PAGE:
not, a second transmission is launched, but this time the starting
time is incremented or decremented by an amount, thus raising the
chances of success. These transmissions are repeated until .DELTA.t
is inside the reference band. The ideal case is the one in which
the initial estimate of the starting time corresponds to the optimum.
In this case, only one transmission will be performed. The method
is especially applicable in ultra sonic flow meters having small
.DELTA.t's. Advantageously, the inventive trigger method makes it
possible to dispense with much of the trigger hardware, hereby lowering
the cost. Compared to FIG. 2 electronic circuits B1 and B2 can
be omitted. The method has the further advantage, that it is simple
to implement and very robust. Thus, the method is practically independent
of signal distortions, because it is based on the detection of zero
Following the first series of transmissions and having placed .DELTA.t
within the reference band, a second series of transmissions can
be launched. Though the method of using a first series of transmissions
suffices to make a correct calculation of .DELTA.t and flow Q, an
improvement is reached by introducing a second series of transmissions
sequentially following the first series. The second series remedy
problems of variations in the travel time and thus changed zero
crossings of the received ultra sonic signal due to varying temperatures
of the liquid media. The second series of transmissions is repeated
until the time period between the starting time and a stopping time
of the time measurement is approximately equal to a multiple (1
2 3 . . . ) of half the time period of the ultra sonic signal.
However, a full time period of the ultra sonic signal is preferred
as reference value. The use of half the time period as reference
can be preferred if a time circuit with no unlinearities is used.
The idea of this second measure in the inventive method is to keep
the average time from the starting time to the stopping time constant,
hereby positioning the starting and stopping times in an optimum
position independent of temperature changes in the media.
Advantageously, the first and second series of transmissions can
be supplemented by a third series, where the starting time is incremented
or decremented until a difference between a calculated average transmission
value and a reference value is inside a reference band. The reference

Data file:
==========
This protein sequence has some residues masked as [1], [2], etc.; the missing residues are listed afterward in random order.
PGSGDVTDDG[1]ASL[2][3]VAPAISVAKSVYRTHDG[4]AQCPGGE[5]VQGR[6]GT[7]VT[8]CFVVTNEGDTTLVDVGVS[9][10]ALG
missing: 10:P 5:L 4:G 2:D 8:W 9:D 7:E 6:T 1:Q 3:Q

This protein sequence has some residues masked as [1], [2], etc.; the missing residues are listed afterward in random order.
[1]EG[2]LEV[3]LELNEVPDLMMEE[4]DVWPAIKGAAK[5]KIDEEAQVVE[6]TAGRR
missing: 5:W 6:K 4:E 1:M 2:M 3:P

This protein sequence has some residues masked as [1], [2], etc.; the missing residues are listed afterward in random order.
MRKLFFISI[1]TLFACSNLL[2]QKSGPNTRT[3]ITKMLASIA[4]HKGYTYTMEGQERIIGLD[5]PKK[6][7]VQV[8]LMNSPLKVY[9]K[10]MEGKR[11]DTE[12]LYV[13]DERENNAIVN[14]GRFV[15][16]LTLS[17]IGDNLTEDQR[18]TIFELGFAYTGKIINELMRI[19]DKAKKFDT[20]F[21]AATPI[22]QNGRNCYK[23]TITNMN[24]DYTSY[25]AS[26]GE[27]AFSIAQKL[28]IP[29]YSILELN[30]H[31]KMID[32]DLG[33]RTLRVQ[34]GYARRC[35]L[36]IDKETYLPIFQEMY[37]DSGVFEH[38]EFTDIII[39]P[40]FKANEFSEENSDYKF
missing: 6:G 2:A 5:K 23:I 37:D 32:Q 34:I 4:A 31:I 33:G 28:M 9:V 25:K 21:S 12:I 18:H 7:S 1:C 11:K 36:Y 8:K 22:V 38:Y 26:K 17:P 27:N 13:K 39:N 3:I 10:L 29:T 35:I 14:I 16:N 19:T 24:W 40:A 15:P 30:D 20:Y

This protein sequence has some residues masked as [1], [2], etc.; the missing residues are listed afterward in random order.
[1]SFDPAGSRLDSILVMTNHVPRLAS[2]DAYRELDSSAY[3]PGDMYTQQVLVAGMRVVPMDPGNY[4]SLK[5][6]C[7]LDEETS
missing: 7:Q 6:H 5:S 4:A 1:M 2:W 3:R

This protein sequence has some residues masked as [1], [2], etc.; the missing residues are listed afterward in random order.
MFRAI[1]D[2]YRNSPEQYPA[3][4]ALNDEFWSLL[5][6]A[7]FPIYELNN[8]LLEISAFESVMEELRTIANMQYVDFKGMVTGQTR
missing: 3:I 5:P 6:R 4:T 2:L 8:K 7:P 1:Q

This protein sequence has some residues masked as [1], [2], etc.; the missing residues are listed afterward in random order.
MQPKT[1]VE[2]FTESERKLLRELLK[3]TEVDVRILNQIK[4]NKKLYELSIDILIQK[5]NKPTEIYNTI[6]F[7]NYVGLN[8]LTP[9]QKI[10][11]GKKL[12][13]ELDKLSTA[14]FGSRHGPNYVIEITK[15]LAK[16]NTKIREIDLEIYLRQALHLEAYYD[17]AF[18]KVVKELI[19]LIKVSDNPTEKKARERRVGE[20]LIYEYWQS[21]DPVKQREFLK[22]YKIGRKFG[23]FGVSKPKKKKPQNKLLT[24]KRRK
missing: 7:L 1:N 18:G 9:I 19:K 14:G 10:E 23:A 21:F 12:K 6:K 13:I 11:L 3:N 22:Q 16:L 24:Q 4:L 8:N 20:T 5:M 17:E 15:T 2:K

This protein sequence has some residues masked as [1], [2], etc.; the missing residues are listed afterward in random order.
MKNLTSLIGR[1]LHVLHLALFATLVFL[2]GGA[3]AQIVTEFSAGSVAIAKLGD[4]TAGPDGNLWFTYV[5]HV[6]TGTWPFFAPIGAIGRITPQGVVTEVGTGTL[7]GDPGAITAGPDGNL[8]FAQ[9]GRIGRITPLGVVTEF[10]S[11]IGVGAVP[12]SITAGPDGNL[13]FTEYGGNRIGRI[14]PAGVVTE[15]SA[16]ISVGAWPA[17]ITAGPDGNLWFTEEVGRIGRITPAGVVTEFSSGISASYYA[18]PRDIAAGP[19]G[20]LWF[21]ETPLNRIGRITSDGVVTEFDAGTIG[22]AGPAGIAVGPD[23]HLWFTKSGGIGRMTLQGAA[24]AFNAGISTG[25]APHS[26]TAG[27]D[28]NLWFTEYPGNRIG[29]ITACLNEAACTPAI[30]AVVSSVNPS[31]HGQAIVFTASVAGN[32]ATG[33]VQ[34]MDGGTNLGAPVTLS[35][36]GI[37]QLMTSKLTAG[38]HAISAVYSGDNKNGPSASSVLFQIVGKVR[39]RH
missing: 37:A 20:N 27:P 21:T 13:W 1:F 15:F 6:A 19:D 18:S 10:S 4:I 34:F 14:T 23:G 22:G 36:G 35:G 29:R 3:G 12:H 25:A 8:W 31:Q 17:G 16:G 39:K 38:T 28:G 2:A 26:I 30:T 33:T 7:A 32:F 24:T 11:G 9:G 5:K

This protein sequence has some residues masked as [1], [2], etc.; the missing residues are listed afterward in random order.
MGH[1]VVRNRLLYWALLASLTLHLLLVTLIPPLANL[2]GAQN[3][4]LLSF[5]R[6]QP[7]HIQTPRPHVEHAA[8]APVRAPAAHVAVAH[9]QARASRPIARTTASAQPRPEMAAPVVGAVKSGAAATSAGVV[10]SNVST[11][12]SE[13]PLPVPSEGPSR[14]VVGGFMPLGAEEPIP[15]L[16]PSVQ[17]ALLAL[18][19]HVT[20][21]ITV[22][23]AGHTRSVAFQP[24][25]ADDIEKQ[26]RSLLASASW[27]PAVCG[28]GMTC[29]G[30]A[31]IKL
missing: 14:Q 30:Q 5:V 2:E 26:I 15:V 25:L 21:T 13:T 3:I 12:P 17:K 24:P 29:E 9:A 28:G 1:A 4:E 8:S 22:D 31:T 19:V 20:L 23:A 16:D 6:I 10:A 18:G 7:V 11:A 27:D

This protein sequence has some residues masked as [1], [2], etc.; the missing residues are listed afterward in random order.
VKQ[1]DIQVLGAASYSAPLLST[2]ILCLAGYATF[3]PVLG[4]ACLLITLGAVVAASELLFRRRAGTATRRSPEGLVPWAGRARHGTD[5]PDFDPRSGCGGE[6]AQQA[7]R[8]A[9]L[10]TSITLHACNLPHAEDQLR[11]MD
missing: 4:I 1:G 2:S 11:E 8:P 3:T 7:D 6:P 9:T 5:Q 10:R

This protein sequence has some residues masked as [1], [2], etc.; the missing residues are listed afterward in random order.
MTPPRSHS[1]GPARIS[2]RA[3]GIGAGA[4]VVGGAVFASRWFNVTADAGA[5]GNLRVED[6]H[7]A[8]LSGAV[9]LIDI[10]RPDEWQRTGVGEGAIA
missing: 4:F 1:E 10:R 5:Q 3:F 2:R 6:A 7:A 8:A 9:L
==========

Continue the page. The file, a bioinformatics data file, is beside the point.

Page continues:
value is determined as a function of the media temperature, and
the temperature is either measured or calculated.
The incrementation or decrementation of the starting signal in
the third series of transmissions is preferably done in steps with
a resolution in time that approximately corresponds to the period
of the received signal. A slight variation in the period of the
received signal is normal due to differences in temperature on the
transducers, thus +/-40 kHz on a 1 MHz transmitted signal is to
be expected, but in practice this has no influence. Thus a resolution
departing by a small amount of the period time can be used.
In relation to the first transmission series, the timely resolution
used in positioning the starting time corresponds to the timely
resolution of a digital control unit.
The time measurements, initiated at the starting time, may be stopped
at the first positive or negative zero crossing of the received
ultra sonic signal, but this demands the use of fast electronic
circuits. It is preferred, that the time measurement is stopped
at the first positive zero crossing following a negative zero crossing
of the received ultra sonic signal, because it allows the currents
and voltages in the electronics to settle, thus avoiding unlinearities.
Of course the order can be changed into stopping on a negative zero
crossing following a positive.
It is preferred, that the starting time in the first transmission
in the first series of transmissions is a fixed value which may
be stored in a memory. The fixed starting time is chosen to start
approximately in the middle or in the first half of the receiving
train of pulses, which ensures a signal with sufficient amplitude
The reference band of the first series of transmissions is delimited
by .DELTA.t.sub.max and .DELTA.t.sub.min and the width of the band
is smaller than the time period of the ultra sonic receive signal.
Preferably, the reference band is narrowed by adding a safety margin
to the reference band. The safety margin consists at least of the
timely resolution, but may also comprise a duration of a timing
noise. By incorporating a safety margin into the reference band,
increased stability of the method is achieved.
BRIEF DESCRIPTION OF THE DRAWINGS
The invention will now be described on the basis of the figures,
FIG. 1 is a time-amplitude diagram of an upstream and a downstream
signal travelling in a media in a tube and generated by ultrasonic
FIG. 2 shows a prior art detection scheme used for finding .DELTA.t.
FIG. 3 is a time-pulse diagram according to the invention.
FIG. 4 shows the reference band of the time difference .DELTA.t
according to the invention.
FIG. 5 shows a flow chart according to the invention
FIG. 6 is a block diagram of the preferred embodiment of the invention.
DETAILED DESCRIPTION OF THE PREFERRED EMBODIMENTS
The following preferred embodiment describes a trigger scheme for
ultrasonic flow meters used for measuring media with a known relation
between the sound speed and the temperature of the media, and in